TACLOBAN CITY – The proposed plan to build a P7.9 billion tide embankment in this city and two other towns in Leyte against storm surges should not be given a priority at this time by the national government.
So says Tacloban City Mayor Alfred Romualdez who said that the huge amount could be better use in the rehabilitation to help survivors of supertyphoon “Yolanda” (international name: Haiyan).
“I would like to make it clear that I am not against the project. I’m against prioritizing it.I don’t believe it is a priority. I believe the priorities are those that would directly and indirectly give social services to our people,” Romualdez said.
The mayor said that for one, providing water facility in the northern part of the city which has been identified as the resettlement site for at least 14,000 families who totally lost their houses due to Yolanda, is far more important and necessary than building on what he called as “Great Wall of Tacloban.”
“If you ask me which is more important-water or a wall? I would say definitely, its water,” Romualdez said.
According to him, it would take about P4 billion to put up a water facility in the northern part of the city where the residents now only depend on water rations provided by the city government or wells.
The national government, through the Department of Public Works and Highways (DPWH) is to construct a 27.3 kilometer stretch steel and concrete seawall designed to prevent loss of lives and reduce destruction or damages of properties arising from possible occurrence of storm surge just like what happened when Yolanda pummeled Leyte and the rest of Eastern Visayas region on November 8, 2013.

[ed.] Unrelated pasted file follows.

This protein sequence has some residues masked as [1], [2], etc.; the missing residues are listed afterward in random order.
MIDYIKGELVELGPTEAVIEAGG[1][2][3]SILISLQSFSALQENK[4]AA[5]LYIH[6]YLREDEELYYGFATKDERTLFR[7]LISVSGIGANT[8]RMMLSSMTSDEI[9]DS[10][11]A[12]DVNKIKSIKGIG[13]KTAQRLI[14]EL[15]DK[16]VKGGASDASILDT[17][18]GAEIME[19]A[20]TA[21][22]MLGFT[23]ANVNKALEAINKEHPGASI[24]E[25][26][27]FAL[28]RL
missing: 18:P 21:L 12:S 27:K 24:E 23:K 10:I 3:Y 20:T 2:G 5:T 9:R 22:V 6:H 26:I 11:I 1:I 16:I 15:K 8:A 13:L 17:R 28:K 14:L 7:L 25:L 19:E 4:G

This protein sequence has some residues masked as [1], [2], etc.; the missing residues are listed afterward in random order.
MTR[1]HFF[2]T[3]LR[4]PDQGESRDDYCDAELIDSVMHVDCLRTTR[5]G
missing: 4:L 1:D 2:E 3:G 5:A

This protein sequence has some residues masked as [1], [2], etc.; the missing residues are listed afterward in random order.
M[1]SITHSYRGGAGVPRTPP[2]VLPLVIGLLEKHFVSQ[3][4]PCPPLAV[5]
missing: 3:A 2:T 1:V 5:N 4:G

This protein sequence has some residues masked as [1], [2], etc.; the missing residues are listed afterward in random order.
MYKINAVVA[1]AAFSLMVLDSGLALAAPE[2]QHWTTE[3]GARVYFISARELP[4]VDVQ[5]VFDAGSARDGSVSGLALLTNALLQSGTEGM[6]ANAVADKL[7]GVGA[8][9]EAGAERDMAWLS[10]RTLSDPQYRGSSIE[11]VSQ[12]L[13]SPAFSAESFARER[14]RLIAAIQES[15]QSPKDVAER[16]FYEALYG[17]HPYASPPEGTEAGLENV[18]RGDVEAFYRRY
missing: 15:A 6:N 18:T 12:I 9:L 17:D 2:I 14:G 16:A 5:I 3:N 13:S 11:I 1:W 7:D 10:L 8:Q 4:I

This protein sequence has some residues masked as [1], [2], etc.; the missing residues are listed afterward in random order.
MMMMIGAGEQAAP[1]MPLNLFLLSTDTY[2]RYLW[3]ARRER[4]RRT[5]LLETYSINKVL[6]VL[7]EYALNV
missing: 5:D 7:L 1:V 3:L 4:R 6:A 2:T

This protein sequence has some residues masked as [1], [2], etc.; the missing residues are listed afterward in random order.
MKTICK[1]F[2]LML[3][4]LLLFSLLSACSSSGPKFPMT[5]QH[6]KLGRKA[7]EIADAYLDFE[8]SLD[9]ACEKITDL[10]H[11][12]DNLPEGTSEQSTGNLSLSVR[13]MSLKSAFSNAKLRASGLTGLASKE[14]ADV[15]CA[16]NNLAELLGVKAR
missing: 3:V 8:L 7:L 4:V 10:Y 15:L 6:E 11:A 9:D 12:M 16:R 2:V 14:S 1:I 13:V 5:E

Of the 27.3 kms covered under the project, 20.1 kms are in Tacloban while 4.1 kms will cover Palo and 3.1 kms in Tanauan.
The three areas were the most devastated in Leyte due to Yolanda that killed more than 6,000 people.
The P7.9 billion allocation for the tide embankment, said to be a first of its kind in the entire country with the Japan International Cooperation Agency(Jica) providing the technical assistance, will be source from the DPWH’s annual general budget for the next six years, said DPWH Regional Director Rolando Asis.
The project is expected to start on the last quarter of this year after needed documents like environmental compliance certificate and information drive involving families and owners of buildings that would be affected by the project are complied.
The project is expected to be finished by 2020.
Romualdez also said that if this tide embankment will push through, families still living near the shore or within the 40 meter no build zone will only be embolden to stay.
”So obviously, you have out up a wall so why would these families leave?” he said.
But for Leyte Governor Leopoldo Dominico Petilla, the wall will still serve its purpose.
“We still need to impose the no build policy and conduct relocation among families living near the shores. The seawall is not really a guarantee that they will be safe against storm surge but at least minimize the damage,” Petilla said.